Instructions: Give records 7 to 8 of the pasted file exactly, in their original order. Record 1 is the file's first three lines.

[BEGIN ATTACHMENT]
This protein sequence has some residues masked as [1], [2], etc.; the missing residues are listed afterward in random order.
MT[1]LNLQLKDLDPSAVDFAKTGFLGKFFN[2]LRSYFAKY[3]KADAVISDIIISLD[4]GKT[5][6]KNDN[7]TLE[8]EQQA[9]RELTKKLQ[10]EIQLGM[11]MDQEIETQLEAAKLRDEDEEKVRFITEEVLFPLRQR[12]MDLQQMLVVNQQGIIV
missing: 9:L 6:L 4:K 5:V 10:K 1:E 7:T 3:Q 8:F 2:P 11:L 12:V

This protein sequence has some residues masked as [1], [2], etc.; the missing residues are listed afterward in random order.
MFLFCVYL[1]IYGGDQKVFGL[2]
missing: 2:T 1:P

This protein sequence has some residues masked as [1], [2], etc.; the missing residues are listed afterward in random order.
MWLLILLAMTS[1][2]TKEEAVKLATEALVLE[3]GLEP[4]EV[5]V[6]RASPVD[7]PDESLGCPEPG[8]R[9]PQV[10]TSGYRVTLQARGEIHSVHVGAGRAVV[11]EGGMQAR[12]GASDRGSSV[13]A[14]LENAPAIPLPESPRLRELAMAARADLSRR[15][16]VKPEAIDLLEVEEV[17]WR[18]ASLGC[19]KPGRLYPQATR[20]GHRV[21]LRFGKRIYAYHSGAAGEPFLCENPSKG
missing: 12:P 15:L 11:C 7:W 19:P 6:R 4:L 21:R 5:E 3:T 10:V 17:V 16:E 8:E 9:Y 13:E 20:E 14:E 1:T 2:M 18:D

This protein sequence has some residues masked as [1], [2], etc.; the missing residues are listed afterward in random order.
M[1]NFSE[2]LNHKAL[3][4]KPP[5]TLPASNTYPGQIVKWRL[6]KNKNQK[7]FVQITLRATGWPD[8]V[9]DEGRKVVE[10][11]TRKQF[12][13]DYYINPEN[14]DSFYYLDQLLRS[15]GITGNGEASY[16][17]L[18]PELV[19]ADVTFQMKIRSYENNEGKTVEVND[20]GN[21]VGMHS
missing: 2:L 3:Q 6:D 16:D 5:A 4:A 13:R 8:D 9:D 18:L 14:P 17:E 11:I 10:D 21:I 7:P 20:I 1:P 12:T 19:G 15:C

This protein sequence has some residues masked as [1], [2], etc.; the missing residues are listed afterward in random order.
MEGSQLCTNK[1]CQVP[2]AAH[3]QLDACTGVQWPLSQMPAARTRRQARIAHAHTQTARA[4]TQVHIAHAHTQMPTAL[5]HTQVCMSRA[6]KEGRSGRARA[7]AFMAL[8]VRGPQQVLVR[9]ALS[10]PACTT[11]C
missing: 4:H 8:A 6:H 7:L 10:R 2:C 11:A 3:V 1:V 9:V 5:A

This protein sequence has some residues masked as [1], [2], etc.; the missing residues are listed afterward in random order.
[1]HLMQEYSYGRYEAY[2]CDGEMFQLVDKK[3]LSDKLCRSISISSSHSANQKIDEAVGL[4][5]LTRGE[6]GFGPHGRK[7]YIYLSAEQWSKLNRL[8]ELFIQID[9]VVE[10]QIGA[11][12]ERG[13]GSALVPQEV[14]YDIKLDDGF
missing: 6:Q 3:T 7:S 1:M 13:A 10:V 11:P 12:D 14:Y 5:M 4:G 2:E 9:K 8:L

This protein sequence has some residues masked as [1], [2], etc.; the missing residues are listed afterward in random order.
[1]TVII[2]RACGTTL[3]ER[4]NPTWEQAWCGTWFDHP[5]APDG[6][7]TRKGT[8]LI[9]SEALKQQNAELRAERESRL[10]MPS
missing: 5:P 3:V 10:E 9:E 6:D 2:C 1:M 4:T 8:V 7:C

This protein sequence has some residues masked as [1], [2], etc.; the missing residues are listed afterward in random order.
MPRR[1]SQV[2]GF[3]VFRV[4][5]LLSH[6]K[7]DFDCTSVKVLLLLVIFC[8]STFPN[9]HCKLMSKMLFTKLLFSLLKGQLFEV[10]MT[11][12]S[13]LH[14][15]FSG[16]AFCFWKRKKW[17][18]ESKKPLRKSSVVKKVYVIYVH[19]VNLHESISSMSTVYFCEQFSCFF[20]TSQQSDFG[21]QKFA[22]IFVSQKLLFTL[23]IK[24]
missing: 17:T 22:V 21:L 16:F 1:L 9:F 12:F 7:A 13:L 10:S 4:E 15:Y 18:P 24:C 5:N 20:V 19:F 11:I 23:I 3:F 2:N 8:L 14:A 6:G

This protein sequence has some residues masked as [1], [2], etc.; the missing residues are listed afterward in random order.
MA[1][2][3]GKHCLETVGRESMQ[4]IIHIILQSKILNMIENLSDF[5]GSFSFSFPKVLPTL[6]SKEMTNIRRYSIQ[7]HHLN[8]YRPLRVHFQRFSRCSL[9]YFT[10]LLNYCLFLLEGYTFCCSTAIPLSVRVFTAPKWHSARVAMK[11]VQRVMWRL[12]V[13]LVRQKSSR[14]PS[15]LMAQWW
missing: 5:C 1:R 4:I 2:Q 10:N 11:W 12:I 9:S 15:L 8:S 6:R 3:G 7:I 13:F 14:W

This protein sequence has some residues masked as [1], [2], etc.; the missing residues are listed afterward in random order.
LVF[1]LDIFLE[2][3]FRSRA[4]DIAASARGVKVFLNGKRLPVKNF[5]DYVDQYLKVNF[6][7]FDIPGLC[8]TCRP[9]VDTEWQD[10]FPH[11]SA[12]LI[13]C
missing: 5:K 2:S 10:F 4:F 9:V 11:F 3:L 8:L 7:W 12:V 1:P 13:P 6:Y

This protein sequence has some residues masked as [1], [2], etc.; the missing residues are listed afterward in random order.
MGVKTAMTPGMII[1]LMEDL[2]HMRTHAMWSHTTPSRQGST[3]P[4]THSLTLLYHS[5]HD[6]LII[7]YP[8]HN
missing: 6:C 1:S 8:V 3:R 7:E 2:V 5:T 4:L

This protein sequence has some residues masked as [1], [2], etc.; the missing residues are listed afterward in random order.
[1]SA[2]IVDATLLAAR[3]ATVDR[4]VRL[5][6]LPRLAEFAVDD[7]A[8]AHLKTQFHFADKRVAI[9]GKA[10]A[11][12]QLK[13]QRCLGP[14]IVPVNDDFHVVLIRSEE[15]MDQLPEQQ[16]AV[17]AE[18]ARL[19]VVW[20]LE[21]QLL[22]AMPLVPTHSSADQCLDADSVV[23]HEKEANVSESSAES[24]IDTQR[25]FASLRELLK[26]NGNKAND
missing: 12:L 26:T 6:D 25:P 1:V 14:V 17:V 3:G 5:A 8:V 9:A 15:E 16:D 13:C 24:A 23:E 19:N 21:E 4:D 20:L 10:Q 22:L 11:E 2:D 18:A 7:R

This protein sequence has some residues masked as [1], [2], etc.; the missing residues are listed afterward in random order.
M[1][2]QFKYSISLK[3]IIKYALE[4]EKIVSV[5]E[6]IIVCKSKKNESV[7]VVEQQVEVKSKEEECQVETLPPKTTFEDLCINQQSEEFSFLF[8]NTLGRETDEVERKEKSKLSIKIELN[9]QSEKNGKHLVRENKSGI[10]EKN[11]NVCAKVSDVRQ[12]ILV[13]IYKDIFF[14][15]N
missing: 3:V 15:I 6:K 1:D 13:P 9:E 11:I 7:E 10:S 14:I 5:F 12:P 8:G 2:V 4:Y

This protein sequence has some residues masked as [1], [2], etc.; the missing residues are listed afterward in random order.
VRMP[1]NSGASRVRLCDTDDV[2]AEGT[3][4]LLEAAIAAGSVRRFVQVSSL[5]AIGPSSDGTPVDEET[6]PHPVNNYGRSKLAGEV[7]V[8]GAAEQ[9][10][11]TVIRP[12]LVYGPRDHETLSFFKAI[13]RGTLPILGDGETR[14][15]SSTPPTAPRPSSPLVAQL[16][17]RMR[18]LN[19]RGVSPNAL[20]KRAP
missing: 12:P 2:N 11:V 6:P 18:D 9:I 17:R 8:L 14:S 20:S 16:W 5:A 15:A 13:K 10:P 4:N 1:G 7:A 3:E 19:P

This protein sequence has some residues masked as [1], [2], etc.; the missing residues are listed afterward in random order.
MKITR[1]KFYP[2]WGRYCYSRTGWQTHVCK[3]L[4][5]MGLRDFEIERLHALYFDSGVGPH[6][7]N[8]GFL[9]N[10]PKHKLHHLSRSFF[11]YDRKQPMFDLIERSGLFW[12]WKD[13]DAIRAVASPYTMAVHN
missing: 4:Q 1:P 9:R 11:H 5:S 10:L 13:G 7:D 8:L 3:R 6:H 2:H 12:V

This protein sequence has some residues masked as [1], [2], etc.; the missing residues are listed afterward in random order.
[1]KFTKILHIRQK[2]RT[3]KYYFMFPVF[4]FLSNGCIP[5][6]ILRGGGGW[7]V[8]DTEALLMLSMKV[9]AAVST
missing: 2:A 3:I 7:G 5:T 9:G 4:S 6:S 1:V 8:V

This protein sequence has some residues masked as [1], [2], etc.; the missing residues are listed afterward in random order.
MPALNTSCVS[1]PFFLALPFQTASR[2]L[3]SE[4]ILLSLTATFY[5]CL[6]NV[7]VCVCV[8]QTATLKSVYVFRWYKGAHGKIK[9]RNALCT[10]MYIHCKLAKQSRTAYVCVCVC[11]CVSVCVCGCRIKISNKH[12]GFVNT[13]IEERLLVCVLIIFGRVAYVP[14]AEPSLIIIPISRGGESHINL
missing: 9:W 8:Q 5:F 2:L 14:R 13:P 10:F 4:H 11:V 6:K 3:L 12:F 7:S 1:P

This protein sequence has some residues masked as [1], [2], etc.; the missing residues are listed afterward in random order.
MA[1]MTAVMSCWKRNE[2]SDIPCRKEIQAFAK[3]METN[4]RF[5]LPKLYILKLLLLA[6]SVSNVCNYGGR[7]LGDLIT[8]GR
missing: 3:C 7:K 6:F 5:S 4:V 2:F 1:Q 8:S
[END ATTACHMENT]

This protein sequence has some residues masked as [1], [2], etc.; the missing residues are listed afterward in random order.
[1]TVII[2]RACGTTL[3]ER[4]NPTWEQAWCGTWFDHP[5]APDG[6][7]TRKGT[8]LI[9]SEALKQQNAELRAERESRL[10]MPS
missing: 5:P 3:V 10:E 9:E 6:D 2:C 1:M 4:T 8:V 7:C

This protein sequence has some residues masked as [1], [2], etc.; the missing residues are listed afterward in random order.
MPRR[1]SQV[2]GF[3]VFRV[4][5]LLSH[6]K[7]DFDCTSVKVLLLLVIFC[8]STFPN[9]HCKLMSKMLFTKLLFSLLKGQLFEV[10]MT[11][12]S[13]LH[14][15]FSG[16]AFCFWKRKKW[17][18]ESKKPLRKSSVVKKVYVIYVH[19]VNLHESISSMSTVYFCEQFSCFF[20]TSQQSDFG[21]QKFA[22]IFVSQKLLFTL[23]IK[24]
missing: 17:T 22:V 21:L 16:F 1:L 9:F 12:F 7:A 13:L 10:S 4:E 15:Y 18:P 24:C 5:N 20:V 19:F 11:I 23:I 3:F 2:N 8:L 14:A 6:G